By Hayley J. Campbell
Impunity Watch Reporter, Oceania
NUKU’ALOFA, Tonga – The Tonga Government says state of emergency regulations will be in place until people in the capital city center feel safe again.
Nearly three years ago, the pro-democracy movement in Tonga turned violent, causing the death of eight and destroying Tonga’s capital city, Nuku’alofa. The riots erupted after the Legislative Assembly of Tonga adjourned for the year without employing promised reforms.
Following the violence in 2006, the government issued a 30 day state of emergency, and has since renewed those regulations on a monthly basis.
The state of emergency regulations were expanded in September, giving Tongan police the power to stop individuals, search them without a warrant, and even enter into and seize evidence from any vehicle, ship, or aircraft.
Citizens complain that the regulations are too restrictive, while the Government contends they are necessary to ensuring security.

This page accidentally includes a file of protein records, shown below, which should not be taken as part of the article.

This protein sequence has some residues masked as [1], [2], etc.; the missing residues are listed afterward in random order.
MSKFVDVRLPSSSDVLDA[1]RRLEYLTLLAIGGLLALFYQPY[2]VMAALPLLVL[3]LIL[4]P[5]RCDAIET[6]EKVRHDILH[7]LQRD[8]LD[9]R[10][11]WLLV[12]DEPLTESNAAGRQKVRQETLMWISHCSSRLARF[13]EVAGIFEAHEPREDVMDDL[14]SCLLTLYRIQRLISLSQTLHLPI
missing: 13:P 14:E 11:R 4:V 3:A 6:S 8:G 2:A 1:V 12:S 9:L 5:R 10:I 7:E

While Police Minister, Siaosi Aho, recognizes that the regulations have tainted the people’s image of the police and government, he also says there is no foreseeable end to the “special laws.”
“And this is one of the things that has convinced me that I should continue [with the emergency regulations] is the fact that the people had completely lost faith and trust in the police. We are running a programme now, strategically, to bring back this trust,” Aho said.
For more information, please see:
Radio New Zealand International – Emergency powers in Tonga’s capital won’t go until people assure Government they feel safe – 25 February 2009
ABC Radio New Zealand – Tonga reimposes emergency regulations – 10 September 2008
AFP News Service – Tonga extends area under emergency powers – 10 September 2008